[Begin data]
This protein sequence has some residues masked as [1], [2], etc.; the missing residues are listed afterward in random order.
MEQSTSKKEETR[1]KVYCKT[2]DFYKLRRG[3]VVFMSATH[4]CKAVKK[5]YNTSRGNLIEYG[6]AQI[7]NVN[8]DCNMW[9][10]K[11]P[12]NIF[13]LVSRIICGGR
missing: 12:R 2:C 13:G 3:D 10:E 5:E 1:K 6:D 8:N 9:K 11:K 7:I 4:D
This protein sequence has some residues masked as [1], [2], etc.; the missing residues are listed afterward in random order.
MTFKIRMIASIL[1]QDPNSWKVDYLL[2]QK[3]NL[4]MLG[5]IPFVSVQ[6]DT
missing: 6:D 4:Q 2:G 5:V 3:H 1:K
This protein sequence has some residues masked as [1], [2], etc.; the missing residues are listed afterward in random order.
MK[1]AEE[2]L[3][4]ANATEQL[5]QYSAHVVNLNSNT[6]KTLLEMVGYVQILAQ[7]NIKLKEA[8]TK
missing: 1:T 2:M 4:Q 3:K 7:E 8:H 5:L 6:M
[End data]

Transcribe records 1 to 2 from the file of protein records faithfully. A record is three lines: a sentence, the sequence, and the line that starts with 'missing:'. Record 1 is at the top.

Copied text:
This protein sequence has some residues masked as [1], [2], etc.; the missing residues are listed afterward in random order.
MEQSTSKKEETR[1]KVYCKT[2]DFYKLRRG[3]VVFMSATH[4]CKAVKK[5]YNTSRGNLIEYG[6]AQI[7]NVN[8]DCNMW[9][10]K[11]P[12]NIF[13]LVSRIICGGR
missing: 12:R 2:C 13:G 3:D 10:E 5:E 1:K 6:D 8:N 9:K 11:K 7:I 4:D
This protein sequence has some residues masked as [1], [2], etc.; the missing residues are listed afterward in random order.
MTFKIRMIASIL[1]QDPNSWKVDYLL[2]QK[3]NL[4]MLG[5]IPFVSVQ[6]DT
missing: 6:D 4:Q 2:G 5:V 3:H 1:K